When 12-year-old Bobby Sena of Hunter’s Creek ran onto the field in Phoenix, Ariz. before kick-off of Super Bowl XLIX, he could have been mistaken for Pittsburgh Steelers player, Troy Polamalu. Although a little shorter, Bobby’s long, luscious curls and glowing smile as he handed the football to the referee was a priceless moment for this extraordinary kid.
Bobby became the eighth NFL Play 60 Super Kid after being selected from thousands of other kids in the Fuel Up to Play 60 program. He won the competition with a video submission about how he is passionate and dedicated to being healthy and by posting a look-a-like photo as Troy Polamalu.
His mother, Marybelle Sena, proudly explains where his health initiatives began. “When he was eight years old he loved being outside, and he was so energetic,” she says. “All of his friends wanted to play video games inside and that made Bobby upset.”
Bobby researched ways to motivate his friends to be more active. He found the Fuel Up to Play 60 program, which encourages students to make small changes at their schools to promote healthy habits. “It was really easy to find and to start,” he says. “I brought the program to my elementary and middle schools.”
Bobby went above and beyond making small changes. He began promoting healthy habits at his elementary school’s parent-teacher conferences. Bobby collaborated with the local fire department, Publix and Disney to give presentations on how to eat healthy and live an active lifestyle. He started vegetable gardens at West Creek Elementary School, Hunter’s Creek Middle School and at the Homeless Coalition Community Food and Outreach Center. Additionally, Bobby founded three after-school clubs, including one with the Florida Hospital for Children called Mission Possible to give presentations on healthy habits.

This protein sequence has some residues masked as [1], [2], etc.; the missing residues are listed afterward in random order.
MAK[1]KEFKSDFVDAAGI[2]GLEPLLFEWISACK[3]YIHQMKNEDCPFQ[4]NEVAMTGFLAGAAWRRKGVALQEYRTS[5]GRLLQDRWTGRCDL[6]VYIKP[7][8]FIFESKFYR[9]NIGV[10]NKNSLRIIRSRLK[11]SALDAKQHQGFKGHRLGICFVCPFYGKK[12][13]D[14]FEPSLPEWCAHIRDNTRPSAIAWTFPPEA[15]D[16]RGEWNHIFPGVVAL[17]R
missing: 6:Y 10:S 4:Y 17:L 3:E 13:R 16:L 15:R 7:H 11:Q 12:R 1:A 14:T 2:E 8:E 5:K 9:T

At home, Bobby stays active by playing football, golf and running around with his puppy named Bear. When he’s not at home, Bobby is at First Tee of Central Florida playing golf. His mentor there, executive director Tom Lawrence, says, “I worked with him pretty consistently in the First Tee program for the first year, and I still see him quite often. I think his win is well deserved. Bobby is quite an amazing young man, and he gives back to community in unique ways far beyond his age.”
After his Super Bowl experience, Bobby has even more motivation to help his school, Hunter’s Creek Middle School. “My school was awarded a $10,000 grant to buy P.E. equipment, and we have an NFL player coming to the school to talk to us about being healthy.”
In the long run, Bobby wants to become the senator of Florida and eventually the president of the United States. “As senator, I want to have a bigger role to help Florida to create more health programs in communities and schools for families and kids,” he says. “When I am president, I want to expand these programs to motivate people at a young age.”